Bacteriophage phiM12 Analyzed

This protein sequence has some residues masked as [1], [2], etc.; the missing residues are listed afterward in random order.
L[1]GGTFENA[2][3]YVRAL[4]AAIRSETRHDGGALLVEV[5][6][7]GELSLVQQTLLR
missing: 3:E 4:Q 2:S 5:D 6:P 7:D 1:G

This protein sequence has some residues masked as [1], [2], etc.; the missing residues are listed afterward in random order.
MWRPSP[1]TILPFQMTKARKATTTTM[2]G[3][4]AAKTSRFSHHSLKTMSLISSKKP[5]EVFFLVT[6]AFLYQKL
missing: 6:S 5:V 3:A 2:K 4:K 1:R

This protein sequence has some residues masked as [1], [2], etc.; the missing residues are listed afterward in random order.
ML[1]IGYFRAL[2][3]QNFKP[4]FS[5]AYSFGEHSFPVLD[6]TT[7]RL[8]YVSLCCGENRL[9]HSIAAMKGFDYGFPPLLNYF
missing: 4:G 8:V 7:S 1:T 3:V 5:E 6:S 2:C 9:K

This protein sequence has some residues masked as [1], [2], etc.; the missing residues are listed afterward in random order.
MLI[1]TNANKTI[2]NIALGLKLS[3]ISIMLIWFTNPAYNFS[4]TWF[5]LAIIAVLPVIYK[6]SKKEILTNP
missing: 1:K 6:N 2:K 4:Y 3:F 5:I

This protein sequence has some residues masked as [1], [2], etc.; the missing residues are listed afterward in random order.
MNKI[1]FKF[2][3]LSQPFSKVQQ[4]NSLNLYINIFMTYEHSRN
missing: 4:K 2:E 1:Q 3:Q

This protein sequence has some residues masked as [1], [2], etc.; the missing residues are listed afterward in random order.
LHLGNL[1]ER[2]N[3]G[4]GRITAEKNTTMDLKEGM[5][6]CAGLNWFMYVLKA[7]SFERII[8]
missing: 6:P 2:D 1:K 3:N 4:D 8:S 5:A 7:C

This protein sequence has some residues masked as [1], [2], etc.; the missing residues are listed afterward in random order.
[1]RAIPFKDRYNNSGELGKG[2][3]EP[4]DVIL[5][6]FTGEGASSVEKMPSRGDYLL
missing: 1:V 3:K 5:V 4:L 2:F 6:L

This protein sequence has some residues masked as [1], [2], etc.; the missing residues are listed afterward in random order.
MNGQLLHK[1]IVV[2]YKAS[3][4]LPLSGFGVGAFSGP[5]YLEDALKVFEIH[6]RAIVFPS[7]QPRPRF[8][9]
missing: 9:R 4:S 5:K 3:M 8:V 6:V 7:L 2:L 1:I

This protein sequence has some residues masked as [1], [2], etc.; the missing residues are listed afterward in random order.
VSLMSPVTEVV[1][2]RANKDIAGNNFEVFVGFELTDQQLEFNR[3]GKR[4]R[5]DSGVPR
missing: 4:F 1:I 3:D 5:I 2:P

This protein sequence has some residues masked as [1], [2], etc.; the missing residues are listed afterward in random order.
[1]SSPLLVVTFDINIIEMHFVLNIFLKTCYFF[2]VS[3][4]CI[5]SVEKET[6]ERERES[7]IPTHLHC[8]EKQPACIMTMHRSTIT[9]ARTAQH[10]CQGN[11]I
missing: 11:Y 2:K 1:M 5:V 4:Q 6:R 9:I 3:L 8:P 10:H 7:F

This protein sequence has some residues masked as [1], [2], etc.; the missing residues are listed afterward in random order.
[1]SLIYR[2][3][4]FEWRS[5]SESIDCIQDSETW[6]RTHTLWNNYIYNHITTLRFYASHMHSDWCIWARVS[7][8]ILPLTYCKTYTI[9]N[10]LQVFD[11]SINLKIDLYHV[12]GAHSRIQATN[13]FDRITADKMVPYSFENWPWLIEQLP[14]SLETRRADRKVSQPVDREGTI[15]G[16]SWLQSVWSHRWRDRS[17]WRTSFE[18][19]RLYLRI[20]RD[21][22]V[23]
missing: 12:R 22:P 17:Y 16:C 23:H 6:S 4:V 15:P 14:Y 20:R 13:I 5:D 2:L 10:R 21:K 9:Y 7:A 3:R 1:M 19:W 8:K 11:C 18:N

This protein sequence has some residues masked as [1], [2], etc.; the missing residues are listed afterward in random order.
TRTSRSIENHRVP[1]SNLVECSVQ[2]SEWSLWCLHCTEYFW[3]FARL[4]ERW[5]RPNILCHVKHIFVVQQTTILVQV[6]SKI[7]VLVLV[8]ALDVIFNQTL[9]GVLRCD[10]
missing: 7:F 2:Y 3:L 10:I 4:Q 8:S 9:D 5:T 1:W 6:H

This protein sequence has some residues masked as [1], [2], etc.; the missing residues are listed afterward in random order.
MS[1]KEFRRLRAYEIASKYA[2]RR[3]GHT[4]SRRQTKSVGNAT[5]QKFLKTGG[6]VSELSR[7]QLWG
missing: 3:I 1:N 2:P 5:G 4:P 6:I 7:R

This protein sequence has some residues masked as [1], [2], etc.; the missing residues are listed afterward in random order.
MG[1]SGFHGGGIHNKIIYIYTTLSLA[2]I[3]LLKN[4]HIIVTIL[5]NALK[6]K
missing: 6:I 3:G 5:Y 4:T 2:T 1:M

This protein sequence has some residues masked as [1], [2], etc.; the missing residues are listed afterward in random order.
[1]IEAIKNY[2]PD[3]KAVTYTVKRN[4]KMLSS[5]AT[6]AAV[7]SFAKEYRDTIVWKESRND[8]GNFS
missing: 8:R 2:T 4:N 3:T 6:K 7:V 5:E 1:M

Innovative work by two Florida State University (FSU) scientists and colleagues shows the structural and DNA breakdown of a bacteria-invading virus and is being featured on the cover of the February 2014 issue of the journal Virology. Dr. Kathryn Jones and Dr. Elizabeth Stroupe, both assistant professors in the FSU Department of Biological Science, have deconstructed a type of virus called a bacteriophage, which infects bacteria. Their work will help researchers gain a better understanding of how this type of virus invades and impacts bacteria, and could be particularly useful for the agriculture industry. "It turns out there are a lot of novel things about it," Dr. Jones said. Until now, there was little known about this particular bacteriophage, called phiM12, which infects a nitrogen-fixing bacterium called Sinorhizobium meliloti. Dr. Jones focused on sequencing the DNA of phiM12 and analyzing its evolutionary context, while Dr. Stroupe examined its overall physical structure. "The bacteriophage is really just a tool for studying the bacterium," Dr. Stroupe said. "No one thought to sequence it before." That tool, Dr. Stroupe said, will give scientists more insight into the basic functions of the phiM12 bacteriophage. phiM12 is the first reported bacteriophage to have its particular combination of DNA sequences and the particular shape of its protein shell determined. Understanding both the DNA and structure may provide an understanding of the proteins a bacteriophage produces and how it chooses the bacteria it invades. In the case of phiM12, this could be particularly useful in the future for the agriculture community and seed companies. Important crop plants depend on biological nitrogen fixation by the bacteria that is preyed upon by this phage.
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